Internet Marketers are sometimes put off from chasing Long Tail keywords when they notice their relatively low search volume--as reflected in the Google Keyword Planner. A Long Tail keyword will typically reflect a mere double-digit search volume, and often, the keyword is not displayed in Google's tool at all.
So what do you do when this happens?
What is the minimum amount of searches you'd go for?
- First, you must remember that individual Long Tail keywords will have a lower relative search volume by definition. But because of this, they are almost always associated with lower competition as well. Hence, though the amount of traffic garnered per keyword will be decreased, the amount of effort needed to rank is also lessened.
- Second, recall that when you pursue a strategy in which you target the Long Tail, you usually never target just one keyword. Rather, you will be chasing hundreds (or thousands) of "nichey" keyword phrases, in the hope that, when taken in aggregate, this mass of "fringe content" will actually bring in a similar amount of traffic to a more mainstream (and more competitive) market pursuit.
- Third, we must also note that the database used by the Google Keyword Planner, is not the same as the one used by Google Autocomplete. The criteria for a keyword to enter the Google Autocomplete database is not known. But whatever the number of searches is, we know that it is well above zero. Since, obviously Google cannot put every keyword in the universe into their Autocomplete database.
So how low should you go?
What is the lowest search volume keyword you should go for? What is your personal "minimal search volume threshold?"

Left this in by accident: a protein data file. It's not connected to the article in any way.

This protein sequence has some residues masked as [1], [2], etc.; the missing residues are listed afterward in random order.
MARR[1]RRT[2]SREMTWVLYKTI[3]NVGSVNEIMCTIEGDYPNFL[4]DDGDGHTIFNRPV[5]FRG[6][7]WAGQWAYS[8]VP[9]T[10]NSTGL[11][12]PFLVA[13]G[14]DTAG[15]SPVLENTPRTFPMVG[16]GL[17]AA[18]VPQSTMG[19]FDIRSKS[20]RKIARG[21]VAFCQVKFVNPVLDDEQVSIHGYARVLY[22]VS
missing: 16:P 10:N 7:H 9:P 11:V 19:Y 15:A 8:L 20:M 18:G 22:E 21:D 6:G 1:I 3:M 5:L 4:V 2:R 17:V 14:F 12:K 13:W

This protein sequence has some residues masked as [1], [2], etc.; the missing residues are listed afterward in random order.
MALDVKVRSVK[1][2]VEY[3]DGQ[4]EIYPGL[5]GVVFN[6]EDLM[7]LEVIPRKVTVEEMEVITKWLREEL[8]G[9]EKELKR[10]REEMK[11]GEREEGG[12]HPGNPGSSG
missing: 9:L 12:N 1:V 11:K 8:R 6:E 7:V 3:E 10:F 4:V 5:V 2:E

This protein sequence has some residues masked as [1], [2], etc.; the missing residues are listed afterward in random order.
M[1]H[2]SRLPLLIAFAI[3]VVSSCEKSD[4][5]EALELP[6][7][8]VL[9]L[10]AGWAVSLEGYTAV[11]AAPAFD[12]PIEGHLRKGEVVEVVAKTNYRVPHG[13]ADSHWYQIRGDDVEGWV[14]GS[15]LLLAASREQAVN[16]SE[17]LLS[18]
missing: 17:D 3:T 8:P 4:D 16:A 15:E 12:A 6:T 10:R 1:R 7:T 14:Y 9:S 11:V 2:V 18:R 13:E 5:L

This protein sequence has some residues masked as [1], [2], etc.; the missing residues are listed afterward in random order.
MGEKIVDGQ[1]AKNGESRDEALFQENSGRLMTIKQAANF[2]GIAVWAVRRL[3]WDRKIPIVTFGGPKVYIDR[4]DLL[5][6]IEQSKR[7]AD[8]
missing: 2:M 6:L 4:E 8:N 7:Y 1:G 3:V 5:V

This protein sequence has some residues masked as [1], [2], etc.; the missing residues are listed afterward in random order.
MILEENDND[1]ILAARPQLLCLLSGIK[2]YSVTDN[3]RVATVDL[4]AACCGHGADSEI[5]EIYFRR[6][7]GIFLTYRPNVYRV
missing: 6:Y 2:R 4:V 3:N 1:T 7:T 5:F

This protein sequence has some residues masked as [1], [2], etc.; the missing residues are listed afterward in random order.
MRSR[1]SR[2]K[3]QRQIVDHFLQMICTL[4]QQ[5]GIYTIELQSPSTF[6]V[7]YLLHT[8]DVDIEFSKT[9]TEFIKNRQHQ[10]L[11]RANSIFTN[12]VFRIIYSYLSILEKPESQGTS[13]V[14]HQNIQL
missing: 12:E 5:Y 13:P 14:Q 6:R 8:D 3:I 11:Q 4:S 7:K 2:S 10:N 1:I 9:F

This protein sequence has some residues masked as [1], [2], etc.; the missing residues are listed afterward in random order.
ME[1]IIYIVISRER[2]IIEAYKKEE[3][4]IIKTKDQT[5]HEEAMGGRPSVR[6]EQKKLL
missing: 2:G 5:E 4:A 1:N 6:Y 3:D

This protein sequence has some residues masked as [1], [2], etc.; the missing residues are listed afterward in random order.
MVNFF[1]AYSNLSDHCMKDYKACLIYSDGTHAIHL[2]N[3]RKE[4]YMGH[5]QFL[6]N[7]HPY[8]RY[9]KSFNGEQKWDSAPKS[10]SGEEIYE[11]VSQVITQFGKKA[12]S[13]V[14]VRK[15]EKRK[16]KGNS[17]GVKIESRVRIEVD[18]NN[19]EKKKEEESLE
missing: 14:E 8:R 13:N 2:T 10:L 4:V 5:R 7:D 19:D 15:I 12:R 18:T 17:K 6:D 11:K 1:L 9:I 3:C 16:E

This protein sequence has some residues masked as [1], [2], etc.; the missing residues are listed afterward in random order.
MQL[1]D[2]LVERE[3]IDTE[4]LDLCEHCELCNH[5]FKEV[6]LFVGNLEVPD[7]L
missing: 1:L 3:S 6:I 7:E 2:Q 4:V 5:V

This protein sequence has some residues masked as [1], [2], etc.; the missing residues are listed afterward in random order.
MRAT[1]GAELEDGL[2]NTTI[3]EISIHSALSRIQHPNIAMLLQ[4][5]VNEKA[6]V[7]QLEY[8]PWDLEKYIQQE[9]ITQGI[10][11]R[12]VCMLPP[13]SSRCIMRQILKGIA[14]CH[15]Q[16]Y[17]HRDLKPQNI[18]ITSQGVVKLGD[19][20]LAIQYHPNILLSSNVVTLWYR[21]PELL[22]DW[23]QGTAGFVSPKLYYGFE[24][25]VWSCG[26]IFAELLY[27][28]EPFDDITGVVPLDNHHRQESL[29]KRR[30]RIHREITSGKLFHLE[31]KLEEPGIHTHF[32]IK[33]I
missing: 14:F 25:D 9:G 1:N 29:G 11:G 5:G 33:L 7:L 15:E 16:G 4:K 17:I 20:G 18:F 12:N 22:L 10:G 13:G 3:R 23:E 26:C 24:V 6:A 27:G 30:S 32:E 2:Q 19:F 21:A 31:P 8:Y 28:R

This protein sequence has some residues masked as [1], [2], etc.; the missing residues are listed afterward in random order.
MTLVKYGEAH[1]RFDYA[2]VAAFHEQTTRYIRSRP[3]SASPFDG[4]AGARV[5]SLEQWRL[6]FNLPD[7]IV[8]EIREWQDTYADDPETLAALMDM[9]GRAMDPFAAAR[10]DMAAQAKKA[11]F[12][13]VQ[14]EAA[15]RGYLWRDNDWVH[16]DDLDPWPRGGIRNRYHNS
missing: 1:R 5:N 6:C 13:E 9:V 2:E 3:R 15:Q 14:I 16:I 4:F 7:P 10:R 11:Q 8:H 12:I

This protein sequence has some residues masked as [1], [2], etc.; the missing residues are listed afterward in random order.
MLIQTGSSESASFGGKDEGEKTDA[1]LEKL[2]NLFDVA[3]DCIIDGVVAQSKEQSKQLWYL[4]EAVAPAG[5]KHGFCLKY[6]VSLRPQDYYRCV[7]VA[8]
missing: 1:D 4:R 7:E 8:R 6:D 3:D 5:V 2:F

The answer to these questions is entirely dependent on the particulars of your niche and your current website standing. If you are truly aware of the needs of your target demographic, then I think you can merely "eyeball" a list of Long Tail keyword phrases, and determine if the phrase will convert readers and add value to your website, or not. If you see an idea for a valuable piece of content, the ancillary searches that might be garnered, go far beyond what any keyword tool can tell you.
SEO and Long Tail Content Optimization
Once you have your keywords, what do you do with them? If you're new to keyword-based content creation, you may be used to only targeting the two-word and three-word phrases that the Google Keyword Planner is quick to show you. But Keyword Researcher users might be surprised by the sheer volume of longish keyword phrases that the tool reveals to you.
So where do you put all these keywords?
1. Keywords in Article Titles